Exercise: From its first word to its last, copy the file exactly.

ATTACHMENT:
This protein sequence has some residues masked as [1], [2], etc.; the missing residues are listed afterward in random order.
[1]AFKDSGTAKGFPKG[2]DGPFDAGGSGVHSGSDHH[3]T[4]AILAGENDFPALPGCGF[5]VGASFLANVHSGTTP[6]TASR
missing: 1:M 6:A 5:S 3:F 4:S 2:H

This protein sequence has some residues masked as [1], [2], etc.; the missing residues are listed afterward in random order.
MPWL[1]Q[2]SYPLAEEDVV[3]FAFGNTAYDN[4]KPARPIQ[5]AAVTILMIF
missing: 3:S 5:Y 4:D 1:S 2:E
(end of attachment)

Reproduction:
This protein sequence has some residues masked as [1], [2], etc.; the missing residues are listed afterward in random order.
[1]AFKDSGTAKGFPKG[2]DGPFDAGGSGVHSGSDHH[3]T[4]AILAGENDFPALPGCGF[5]VGASFLANVHSGTTP[6]TASR
missing: 1:M 6:A 5:S 3:F 4:S 2:H

This protein sequence has some residues masked as [1], [2], etc.; the missing residues are listed afterward in random order.
MPWL[1]Q[2]SYPLAEEDVV[3]FAFGNTAYDN[4]KPARPIQ[5]AAVTILMIF
missing: 3:S 5:Y 4:D 1:S 2:E